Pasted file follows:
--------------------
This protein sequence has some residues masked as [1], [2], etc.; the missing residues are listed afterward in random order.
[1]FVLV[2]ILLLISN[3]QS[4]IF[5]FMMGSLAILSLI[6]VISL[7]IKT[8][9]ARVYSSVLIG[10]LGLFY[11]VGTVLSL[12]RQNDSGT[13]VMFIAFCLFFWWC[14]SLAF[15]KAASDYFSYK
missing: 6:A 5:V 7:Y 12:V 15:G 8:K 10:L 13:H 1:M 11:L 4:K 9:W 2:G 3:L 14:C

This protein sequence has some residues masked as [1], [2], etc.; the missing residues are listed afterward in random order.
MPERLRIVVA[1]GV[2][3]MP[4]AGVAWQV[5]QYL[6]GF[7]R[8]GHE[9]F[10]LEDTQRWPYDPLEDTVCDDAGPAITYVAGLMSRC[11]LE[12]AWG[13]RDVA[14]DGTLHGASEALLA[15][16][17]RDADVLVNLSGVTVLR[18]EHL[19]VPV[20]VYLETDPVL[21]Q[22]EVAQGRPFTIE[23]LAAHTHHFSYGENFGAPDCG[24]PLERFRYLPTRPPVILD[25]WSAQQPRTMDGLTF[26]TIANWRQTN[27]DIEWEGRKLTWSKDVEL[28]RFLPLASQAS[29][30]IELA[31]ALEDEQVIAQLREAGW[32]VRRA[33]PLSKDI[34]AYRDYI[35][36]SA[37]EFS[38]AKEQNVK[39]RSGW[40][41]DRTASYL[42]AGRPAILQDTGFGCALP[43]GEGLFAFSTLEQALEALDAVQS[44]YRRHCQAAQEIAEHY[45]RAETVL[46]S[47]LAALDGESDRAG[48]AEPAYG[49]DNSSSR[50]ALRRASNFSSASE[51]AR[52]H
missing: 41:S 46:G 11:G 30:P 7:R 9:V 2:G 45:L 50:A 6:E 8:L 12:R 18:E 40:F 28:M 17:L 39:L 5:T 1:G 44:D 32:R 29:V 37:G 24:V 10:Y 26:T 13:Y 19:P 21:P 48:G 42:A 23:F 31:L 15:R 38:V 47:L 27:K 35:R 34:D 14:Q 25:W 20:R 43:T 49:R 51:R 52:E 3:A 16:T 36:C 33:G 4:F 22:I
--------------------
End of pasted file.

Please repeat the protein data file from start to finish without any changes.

This protein sequence has some residues masked as [1], [2], etc.; the missing residues are listed afterward in random order.
[1]FVLV[2]ILLLISN[3]QS[4]IF[5]FMMGSLAILSLI[6]VISL[7]IKT[8][9]ARVYSSVLIG[10]LGLFY[11]VGTVLSL[12]RQNDSGT[13]VMFIAFCLFFWWC[14]SLAF[15]KAASDYFSYK
missing: 6:A 5:V 7:Y 12:V 15:G 8:K 10:L 13:H 1:M 11:L 4:K 9:W 2:G 3:L 14:C

This protein sequence has some residues masked as [1], [2], etc.; the missing residues are listed afterward in random order.
MPERLRIVVA[1]GV[2][3]MP[4]AGVAWQV[5]QYL[6]GF[7]R[8]GHE[9]F[10]LEDTQRWPYDPLEDTVCDDAGPAITYVAGLMSRC[11]LE[12]AWG[13]RDVA[14]DGTLHGASEALLA[15][16][17]RDADVLVNLSGVTVLR[18]EHL[19]VPV[20]VYLETDPVL[21]Q[22]EVAQGRPFTIE[23]LAAHTHHFSYGENFGAPDCG[24]PLERFRYLPTRPPVILD[25]WSAQQPRTMDGLTF[26]TIANWRQTN[27]DIEWEGRKLTWSKDVEL[28]RFLPLASQAS[29][30]IELA[31]ALEDEQVIAQLREAGW[32]VRRA[33]PLSKDI[34]AYRDYI[35][36]SA[37]EFS[38]AKEQNVK[39]RSGW[40][41]DRTASYL[42]AGRPAILQDTGFGCALP[43]GEGLFAFSTLEQALEALDAVQS[44]YRRHCQAAQEIAEHY[45]RAETVL[46]S[47]LAALDGESDRAG[48]AEPAYG[49]DNSSSR[50]ALRRASNFSSASE[51]AR[52]H
missing: 41:S 46:G 11:G 30:P 7:R 9:V 2:G 45:L 50:A 6:E 8:L 12:R 18:E 40:F 28:M 17:L 39:L 5:T 1:G 44:D 32:R 29:V 37:G 24:V 10:Y 26:T 13:Y 19:P 21:P 48:G 42:A 23:F 31:L 15:R 38:V 47:L 27:K 35:R 34:D 14:Q 25:W 20:R 43:T 49:R 51:R 52:E 3:A 16:T 36:C 33:G 4:F 22:I